Purpose: Spectral tissue Doppler-derived E/e' ratio has been proposed as the best parameter for prediction of atrial fibrillation (AF). Relaxation and contraction are equivalent parts of a continuous cardiac cycle, where systolic and diastolic abnormalities have a variable contribution to the left ventricle (LV) failure. The aim of this study was to investigate whether the E/(e'xs') ratio is a better index than E/e' to predict AF recurrence and to determine the changes of spectral tissue Doppler indices 1 month after the electrical cardioversion (ECV).
Patients and methods: The study included 77 persistent AF patients with restored sinus rhythm (SR) after ECV. Only patients with normal LV ejection fraction (EF) were included. Echocardiography and NT-proBNP laboratory findings were performed. A primary outcome was the early (within 1 month) recurrence of AF.
Results: After a 1 month follow-up period, 39 patients (50.6%) were in SR. E/e' (HR=1.74, P=0.001) and E/(e'×s') ratios (HR=8.17, P=0.01) were significant predictors of AF recurrence. E/(e'×s') in combination with LV end-diastolic diameter >49.3 mm and NT-proBNP >2000 ng/L demonstrated a higher contribution in the model to predict AF recurrence compared to the E/e' ratio (18.94, P=0.005 vs 1.95, P=0.001). On ROC analysis, E/(e'×s') and E/e' showed similar diagnostic accuracy (E/(e'×s'), AUC=0.71, P=0.002 and E/e', AUC=0.75, P<0.0001). Average e' value significantly decreased after 1 month in SR (from 10.76±1.24 to 8.96±1.47 cm/s, P=0.01), E wave did not change significantly and E/e' ratio tended to improve. A decrease of average e' and an increase of average s' values led to significant improvement of E/(e'xs') ratio.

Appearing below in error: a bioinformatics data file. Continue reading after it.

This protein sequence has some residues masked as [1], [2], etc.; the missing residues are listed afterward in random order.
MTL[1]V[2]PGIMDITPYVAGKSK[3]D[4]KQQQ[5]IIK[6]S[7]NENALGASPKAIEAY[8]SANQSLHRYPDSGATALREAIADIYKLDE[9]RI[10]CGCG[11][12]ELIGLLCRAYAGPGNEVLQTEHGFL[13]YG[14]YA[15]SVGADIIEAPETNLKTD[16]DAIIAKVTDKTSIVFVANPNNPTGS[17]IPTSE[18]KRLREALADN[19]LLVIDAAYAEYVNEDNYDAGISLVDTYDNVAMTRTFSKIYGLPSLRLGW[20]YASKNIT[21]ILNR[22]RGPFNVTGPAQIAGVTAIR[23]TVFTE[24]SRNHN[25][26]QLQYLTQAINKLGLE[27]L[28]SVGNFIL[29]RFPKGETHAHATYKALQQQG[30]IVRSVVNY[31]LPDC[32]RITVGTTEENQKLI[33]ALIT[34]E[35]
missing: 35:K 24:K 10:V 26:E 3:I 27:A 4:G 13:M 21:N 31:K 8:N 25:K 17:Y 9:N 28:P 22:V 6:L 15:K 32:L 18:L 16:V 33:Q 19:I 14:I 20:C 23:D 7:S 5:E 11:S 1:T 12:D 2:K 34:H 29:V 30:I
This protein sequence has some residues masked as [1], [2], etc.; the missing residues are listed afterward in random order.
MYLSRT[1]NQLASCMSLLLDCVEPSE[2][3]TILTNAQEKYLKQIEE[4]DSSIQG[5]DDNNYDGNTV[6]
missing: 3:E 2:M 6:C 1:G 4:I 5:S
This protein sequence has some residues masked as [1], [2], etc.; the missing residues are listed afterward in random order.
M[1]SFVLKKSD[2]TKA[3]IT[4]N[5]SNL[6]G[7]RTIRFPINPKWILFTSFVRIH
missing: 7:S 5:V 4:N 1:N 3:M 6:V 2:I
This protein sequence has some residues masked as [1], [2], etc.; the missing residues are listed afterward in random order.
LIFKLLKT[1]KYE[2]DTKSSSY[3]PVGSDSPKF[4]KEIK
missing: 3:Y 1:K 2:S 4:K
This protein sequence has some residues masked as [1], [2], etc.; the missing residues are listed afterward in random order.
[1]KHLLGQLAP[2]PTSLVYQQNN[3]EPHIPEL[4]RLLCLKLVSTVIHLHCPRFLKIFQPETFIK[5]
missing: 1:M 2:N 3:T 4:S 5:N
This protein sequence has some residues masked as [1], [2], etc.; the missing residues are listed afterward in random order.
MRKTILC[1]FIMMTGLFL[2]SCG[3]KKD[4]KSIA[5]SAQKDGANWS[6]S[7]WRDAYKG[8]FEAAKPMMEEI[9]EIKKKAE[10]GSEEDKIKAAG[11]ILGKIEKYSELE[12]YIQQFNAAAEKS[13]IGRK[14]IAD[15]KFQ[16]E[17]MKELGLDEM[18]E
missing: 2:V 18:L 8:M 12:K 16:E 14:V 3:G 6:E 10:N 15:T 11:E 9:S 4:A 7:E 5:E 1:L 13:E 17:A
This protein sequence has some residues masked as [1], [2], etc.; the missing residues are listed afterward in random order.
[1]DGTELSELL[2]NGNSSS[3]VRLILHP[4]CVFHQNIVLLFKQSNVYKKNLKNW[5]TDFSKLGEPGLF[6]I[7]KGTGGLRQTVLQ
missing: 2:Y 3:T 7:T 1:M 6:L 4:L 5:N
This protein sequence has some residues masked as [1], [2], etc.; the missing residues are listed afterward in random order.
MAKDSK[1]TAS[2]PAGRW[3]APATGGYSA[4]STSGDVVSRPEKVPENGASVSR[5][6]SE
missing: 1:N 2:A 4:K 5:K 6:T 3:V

Conclusion: E/(e'xs') and E/e' ratios are comparable to predict early AF recurrence after ECV in patients with persistent AF. The e' value decreased significantly after 1 month follow-up period after ECV for persistent AF patients.
Keywords: E/(e‘xs‘); E/e‘; NT-proBNP; diastolic function; left ventricular end-diastolic diameter.
© 2020 Karaliute et al.